This is something I've done frequently to implement what I call "do-it-yourself parallelism." The concept is that you have a large table to process and would like to break it up into some number of nonoverlapping ranges so you can start up some number of concurrent processes against it in parallel.

With the built-in NTILE() function, this is quite easy. If you wanted to break the dictionary view ALL_OBJECTS into eight nonoverlapping ranges with about the same number of rows in each, you could use the following code: 

SQL> select min(object_id) min,
  2         max(object_id) max,
  3         count(*) cnt,
  4         nt
  5    from
  6  (
  7  select object_id,
  8         ntile(8) over
  9        (order by object_id) nt
 10    from all_objects
 11  )
 12  group by nt;
 
     MIN       MAX      CNT     NT
   -----     -----    -----    ----
       2      6811     6005      1
    6812     13117     6005      2      
   13118     19122     6005      3
   19123     25127     6005      4
   25128     31132     6005      5
   31133     37142     6004      6
   37143     44620     6004      7
   44621     98225     6004      8
 
8 rows selected.


As I've said many times on asktom.oracle.com: Analytics rock, analytics roll. They are the best thing to happen to SQL since the introduction of the SELECT keyword.

Cascading-Delete Issue

Let's say I have two tables, T1 (parent) and T2 (child), in a REFERENCES T1(X,Y,Z...) ON DELETE CASCADE relationship. Rows can be deleted from T1, in which case child rows will also be deleted from T2. Similarly, rows can be directly deleted from T2 but without corresponding parent row(s) being deleted from T1.

I want to prevent the second situation from happening. That is, I want to ensure that only deletes issued against the parent table get executed (consequently deleting the child records, too) and that standalone deletes against the child table do not. The trouble is that deletes on the child records are always executed first, followed by deletes on the parent. So, if I try to achieve this by using a trigger on the child table, that won't help, because during a delete operation on the child table, there's no way of knowing whether it'll be followed by a delete on the parent. I would prefer a simple solution (there must be lots), because solutions involving exotic, optional (nonstandard) features may not be implementable at our location.

Next Steps


ASK Tom
Oracle Vice President Tom Kyte answers your most difficult technology questions. Highlights from that forum appear in this column.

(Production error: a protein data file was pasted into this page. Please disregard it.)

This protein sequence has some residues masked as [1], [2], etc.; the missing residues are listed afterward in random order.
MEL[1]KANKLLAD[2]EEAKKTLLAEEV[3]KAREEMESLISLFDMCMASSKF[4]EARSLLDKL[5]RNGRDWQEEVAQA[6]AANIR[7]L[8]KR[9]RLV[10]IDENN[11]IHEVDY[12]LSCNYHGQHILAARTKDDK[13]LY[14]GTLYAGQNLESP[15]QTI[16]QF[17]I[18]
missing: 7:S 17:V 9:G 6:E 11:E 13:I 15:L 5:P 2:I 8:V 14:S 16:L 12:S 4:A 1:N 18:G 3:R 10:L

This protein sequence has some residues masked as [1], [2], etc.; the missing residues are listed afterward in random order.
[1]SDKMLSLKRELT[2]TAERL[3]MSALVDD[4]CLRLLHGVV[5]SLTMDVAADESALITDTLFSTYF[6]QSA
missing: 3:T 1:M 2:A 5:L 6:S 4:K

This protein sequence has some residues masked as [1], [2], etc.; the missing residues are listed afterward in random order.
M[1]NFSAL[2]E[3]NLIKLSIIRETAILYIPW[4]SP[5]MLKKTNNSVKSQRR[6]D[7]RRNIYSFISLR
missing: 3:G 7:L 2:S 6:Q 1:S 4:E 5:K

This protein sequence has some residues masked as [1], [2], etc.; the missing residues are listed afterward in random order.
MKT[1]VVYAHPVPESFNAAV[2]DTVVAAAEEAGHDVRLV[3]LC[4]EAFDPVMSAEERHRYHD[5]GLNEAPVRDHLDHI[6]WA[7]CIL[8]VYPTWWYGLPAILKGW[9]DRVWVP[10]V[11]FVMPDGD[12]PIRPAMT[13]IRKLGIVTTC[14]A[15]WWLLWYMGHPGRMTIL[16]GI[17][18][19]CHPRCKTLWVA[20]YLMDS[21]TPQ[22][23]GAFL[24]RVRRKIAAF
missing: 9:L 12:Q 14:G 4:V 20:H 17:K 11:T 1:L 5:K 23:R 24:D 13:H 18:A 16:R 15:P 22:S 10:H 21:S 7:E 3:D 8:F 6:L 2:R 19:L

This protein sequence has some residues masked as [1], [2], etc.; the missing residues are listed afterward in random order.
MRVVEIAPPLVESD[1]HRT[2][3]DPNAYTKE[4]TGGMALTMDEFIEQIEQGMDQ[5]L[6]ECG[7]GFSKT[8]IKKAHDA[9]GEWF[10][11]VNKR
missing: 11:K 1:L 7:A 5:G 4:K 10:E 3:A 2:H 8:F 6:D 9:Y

asktom.oracle.com

READ
more about cursor sharing
Oracle Database Performance Tuning Guide
more about analytics
Oracle Database SQL Reference

more Tom
Expert Oracle: 9i and 10g Programming Techniques and Solutions


To me, this is quite simply a security thing. You don't want deletes against the child—therefore, do not grant DELETE on the child. It can be as easy as 

SQL> create table p
  2  ( x int primary key );
Table created.

SQL> create table c
  2  ( x references p
  3      on delete cascade );
Table created.

SQL> insert into p
  2  values ( 1 );
1 row created.

SQL> insert into c
  2  values ( 1 );
1 row created.

SQL> grant select, delete
  2  on p to scott;
Grant succeeded.

SQL> grant select
  2  on c to scott;
Grant succeeded.

SQL> connect scott/tiger
Connected.

SQL> delete from ops$tkyte.c;
delete from ops$tkyte.c
                      *
ERROR at line 1:
ORA-01031: insufficient privileges

SQL> delete from ops$tkyte.p;
1 row deleted.

SQL> select * from ops$tkyte.c;
no rows selected


Now, you might say, "Yeah, but a DBA could still log in and just delete. . . ." I'll just say, "Yeah, but a DBA can get around anything you put in place—anything, so what?" The owner of the schema can, too; so you just use security and make it so that no one (applicationwise) has the ability to delete.

Are there ways to do this via triggers? Yes, but they are messy and tricky to write (and can still be circumvented).
Security does this cleanly.

In fact, if you wrote your transactions in PL/SQL and never granted INSERT/UPDATE/DELETE on the tables at all, think how "secure" you could make this!


Tom Kyte (thomas.kyte@oracle.com) has worked for Oracle since 1993. Kyte is a vice president in the Oracle Public Sector group and the author of Expert Oracle: 9i and 10g Programming Techniques and Solutions (Apress, 2005), Effective Oracle by Design (Oracle Press, 2003), and Expert One-on-One: Oracle (Apress, 2003).